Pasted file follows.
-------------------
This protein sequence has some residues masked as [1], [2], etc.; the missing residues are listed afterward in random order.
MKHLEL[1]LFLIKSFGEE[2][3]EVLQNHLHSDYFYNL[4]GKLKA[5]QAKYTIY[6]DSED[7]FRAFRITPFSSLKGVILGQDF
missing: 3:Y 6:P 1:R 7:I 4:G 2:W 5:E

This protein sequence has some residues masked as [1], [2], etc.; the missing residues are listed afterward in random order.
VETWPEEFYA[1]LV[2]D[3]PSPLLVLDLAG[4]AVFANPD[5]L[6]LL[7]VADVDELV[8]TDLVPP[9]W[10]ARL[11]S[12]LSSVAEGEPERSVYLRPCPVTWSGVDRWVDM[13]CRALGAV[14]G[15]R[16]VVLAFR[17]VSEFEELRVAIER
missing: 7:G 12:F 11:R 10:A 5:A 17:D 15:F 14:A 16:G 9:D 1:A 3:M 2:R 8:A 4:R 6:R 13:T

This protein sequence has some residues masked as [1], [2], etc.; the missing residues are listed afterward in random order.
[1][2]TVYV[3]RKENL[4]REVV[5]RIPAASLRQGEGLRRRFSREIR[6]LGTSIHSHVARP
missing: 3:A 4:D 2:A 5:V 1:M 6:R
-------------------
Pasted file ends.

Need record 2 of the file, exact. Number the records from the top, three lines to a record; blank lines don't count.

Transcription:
This protein sequence has some residues masked as [1], [2], etc.; the missing residues are listed afterward in random order.
VETWPEEFYA[1]LV[2]D[3]PSPLLVLDLAG[4]AVFANPD[5]L[6]LL[7]VADVDELV[8]TDLVPP[9]W[10]ARL[11]S[12]LSSVAEGEPERSVYLRPCPVTWSGVDRWVDM[13]CRALGAV[14]G[15]R[16]VVLAFR[17]VSEFEELRVAIER
missing: 7:G 12:F 11:R 10:A 5:A 17:D 15:F 14:A 16:G 9:D 1:A 3:M 2:R 8:A 4:R 6:R 13:T